S4 Door Blades

The next modification to Project B7 A4 was replacement of the standard A4 lower door trim or ‘blades’ with the wider, more aggressive blades found on the S4. These door blades can be ordered directly from any Audi parts department. Replacing the door blades has got to be one of the easiest modifications available that will subtley change your Audi's look.

There are two small screws that hold each blade on the door. To upgrade, simply remove these two screws, slide the blade off the door, slide the new blade on and replace the two screws. Again, it's a very easy modification considering the visual impact it provides.

The blades arrived, as parts typically do, in an unpainted dark grey color. When we put them on they gave Project B7 A4 an S6-ish look, as the stock blades on the S6 were unpainted from the factory.

Since first putting them on, we have had the upgraded blades painted silver to match the rest of the car.

Chip Tuning

The 2.0T is a wonderful engine. It has a different sound to it than the 1.8T, which some feel sounds like a TDi. In stock form the A4 is a smooth engine with reasonable power, but one of the rationales for buying the 2.0-liter A4 in the first place was the tuning potential of the turbocharged powerplant. We, just like most enthusiasts, needed more punch.

APR was one of the first chip tuners offering the ability to switch chip programs in the B7. Their Directport switching allows the user to have multiple programs stored (and then selected) through the cruise control stalk of the vehicle. We chose to have 4 programs installed on Project B7 A4 – stock, 91 octane, 93 octane, and 100 octane. In our part of the country 91 is the highest octane available in premium form. There is 100 octane race fuel available though.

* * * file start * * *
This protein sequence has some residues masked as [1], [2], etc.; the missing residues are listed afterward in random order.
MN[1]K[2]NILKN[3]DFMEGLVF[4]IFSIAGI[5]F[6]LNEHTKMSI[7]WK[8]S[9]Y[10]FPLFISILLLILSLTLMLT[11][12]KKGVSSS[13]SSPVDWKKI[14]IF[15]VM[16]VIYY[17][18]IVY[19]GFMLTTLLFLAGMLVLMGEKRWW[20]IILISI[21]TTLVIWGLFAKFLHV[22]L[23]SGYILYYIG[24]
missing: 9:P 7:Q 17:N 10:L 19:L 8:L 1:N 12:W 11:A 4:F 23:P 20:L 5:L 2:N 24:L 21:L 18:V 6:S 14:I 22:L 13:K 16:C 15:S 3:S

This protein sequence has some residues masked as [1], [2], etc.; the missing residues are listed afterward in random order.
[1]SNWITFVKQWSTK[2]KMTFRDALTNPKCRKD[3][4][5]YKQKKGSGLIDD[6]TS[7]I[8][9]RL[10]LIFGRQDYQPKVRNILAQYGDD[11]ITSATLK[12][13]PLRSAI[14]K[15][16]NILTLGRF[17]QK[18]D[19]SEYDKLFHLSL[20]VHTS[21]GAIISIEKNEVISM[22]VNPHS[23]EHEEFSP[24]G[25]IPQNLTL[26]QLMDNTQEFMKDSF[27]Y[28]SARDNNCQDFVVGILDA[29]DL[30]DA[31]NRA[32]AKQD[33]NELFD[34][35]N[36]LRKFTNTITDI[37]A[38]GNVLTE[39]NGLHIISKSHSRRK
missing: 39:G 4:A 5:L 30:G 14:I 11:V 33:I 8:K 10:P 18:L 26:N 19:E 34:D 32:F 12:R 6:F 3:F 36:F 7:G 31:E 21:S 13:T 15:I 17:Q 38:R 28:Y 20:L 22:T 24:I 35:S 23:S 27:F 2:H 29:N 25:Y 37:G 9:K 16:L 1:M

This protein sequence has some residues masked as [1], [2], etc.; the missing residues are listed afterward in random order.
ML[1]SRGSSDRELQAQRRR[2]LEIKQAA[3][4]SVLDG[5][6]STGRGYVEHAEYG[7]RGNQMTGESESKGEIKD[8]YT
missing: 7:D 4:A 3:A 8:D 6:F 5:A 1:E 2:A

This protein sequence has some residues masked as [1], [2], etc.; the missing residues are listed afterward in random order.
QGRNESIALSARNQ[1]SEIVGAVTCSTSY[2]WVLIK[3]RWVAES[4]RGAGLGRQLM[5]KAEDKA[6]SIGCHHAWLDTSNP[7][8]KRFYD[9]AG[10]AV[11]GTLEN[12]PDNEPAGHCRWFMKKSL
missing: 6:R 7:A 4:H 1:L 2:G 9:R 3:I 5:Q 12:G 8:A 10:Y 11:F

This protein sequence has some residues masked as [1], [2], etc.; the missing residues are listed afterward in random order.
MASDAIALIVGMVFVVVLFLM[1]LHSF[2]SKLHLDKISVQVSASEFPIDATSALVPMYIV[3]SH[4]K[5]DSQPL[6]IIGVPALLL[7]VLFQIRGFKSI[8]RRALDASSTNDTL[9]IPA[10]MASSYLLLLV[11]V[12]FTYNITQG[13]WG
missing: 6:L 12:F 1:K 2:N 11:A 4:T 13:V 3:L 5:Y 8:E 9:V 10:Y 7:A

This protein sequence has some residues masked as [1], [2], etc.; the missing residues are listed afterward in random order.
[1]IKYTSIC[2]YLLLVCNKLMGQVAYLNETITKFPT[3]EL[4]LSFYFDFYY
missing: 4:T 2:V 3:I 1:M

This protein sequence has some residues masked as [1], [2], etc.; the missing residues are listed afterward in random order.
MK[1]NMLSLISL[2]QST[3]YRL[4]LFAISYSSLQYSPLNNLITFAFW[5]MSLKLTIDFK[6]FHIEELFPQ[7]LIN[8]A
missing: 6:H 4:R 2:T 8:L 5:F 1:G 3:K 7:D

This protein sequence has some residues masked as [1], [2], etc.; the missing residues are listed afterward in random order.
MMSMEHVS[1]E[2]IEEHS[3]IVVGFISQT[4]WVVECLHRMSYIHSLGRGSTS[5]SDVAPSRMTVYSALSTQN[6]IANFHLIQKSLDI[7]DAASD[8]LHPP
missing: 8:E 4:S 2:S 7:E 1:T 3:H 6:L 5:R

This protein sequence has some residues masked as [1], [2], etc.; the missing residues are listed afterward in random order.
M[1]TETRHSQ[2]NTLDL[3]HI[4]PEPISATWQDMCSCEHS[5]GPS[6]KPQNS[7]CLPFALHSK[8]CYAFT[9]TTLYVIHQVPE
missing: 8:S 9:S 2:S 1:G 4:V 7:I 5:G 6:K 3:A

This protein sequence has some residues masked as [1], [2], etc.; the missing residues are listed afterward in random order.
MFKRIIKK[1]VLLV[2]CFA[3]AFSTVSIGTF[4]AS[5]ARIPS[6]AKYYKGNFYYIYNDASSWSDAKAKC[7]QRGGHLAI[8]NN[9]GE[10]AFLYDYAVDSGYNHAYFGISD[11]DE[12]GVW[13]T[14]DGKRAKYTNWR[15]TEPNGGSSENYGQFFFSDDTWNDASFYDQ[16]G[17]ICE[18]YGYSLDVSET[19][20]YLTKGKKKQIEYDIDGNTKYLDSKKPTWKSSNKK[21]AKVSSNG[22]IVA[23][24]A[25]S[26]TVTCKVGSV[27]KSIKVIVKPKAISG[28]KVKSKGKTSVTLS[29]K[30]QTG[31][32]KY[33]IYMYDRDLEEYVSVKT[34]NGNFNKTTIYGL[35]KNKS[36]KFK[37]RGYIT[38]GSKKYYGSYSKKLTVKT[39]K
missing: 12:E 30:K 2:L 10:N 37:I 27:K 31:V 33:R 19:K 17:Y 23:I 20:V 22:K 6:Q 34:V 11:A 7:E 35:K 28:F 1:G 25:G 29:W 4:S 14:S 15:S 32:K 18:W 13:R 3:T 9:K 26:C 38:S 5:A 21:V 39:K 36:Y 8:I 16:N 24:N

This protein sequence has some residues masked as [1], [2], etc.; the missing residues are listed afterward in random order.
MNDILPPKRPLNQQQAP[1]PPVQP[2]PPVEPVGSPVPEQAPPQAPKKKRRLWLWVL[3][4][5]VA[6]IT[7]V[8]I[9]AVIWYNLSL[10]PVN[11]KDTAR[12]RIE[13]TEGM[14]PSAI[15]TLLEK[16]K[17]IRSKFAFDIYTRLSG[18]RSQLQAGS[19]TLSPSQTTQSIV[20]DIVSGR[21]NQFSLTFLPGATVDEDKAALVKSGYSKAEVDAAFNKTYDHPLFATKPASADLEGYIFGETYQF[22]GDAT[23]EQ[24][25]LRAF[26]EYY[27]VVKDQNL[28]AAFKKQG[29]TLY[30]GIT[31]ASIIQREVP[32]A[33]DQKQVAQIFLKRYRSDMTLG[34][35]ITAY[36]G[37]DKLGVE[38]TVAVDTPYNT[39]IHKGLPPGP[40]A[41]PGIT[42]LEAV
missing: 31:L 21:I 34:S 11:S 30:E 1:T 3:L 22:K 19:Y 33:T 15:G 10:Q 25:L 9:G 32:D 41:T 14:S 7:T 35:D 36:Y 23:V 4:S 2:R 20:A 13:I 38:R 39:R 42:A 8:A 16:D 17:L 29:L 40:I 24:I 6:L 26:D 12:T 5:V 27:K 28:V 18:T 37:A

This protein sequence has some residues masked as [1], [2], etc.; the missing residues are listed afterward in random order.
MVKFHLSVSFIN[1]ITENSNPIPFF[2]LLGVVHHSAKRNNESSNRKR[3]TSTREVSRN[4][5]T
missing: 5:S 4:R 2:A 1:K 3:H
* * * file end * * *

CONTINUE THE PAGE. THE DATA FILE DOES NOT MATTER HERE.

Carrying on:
The Audi was chipped by the local APR dealer, Alex’s Autohaus, in Salt Lake City. Alex has many years experience in working on German cars of all types, and his staff was very friendly and professional throughout the upgrade. The chiptuning process seemed simple and straightforward. Alex pulled the car in the shop, plugged his flashloader tool into the OBDII port and began downloading the program from APR into the car. Once the download was completed we test drove the car and that was literally all there was to it. The entire process, test drive included, took about 2 hours from start to finish.

The first program we tried was the 91 octane program. This really opened the car up and gave it the extra oomph that we craved. APR rates their 91 octane program at 232 hp/273 lb-ft of torque compared to the stock rating of 200 hp/207 lb-ft and you can really feel the difference that the extra 32 ponies makes. Driven back to back with a stock 2000 Audi S4, the chipped 2.0T actually feels quicker.

Switching to 100 octane gas - we ran a few full tankfulls through - and the requisite 100 octane programming creates nothing less than a monster. We haven’t seen specific ratings for the 100 octane program, but based on the ratings of the 91 and 93 octane programs we are guessing at torque ratings somewhere in the 315-320 lb-ft (RS4 territory). The horsepower rating is probably around 260+. After driving around with several full tanks of 100 octane, it was understandably a little disappointing to go back to the 91 octane program. Somehow it doesn't make sense to fill up continuously at $4.29/gallon...

Every time we drive the A4 we end up grinning and to date the biggest reason is the chip tuning upgrade. Providing great bang for the buck, APR's chip makes the 2.0T A4 a true pleasure to drive. Since our initial upgrade APR has actually come out with an update to their 2.0T programming, but as of the date of publishing for this article we had not gone back to Alex for the upgrade.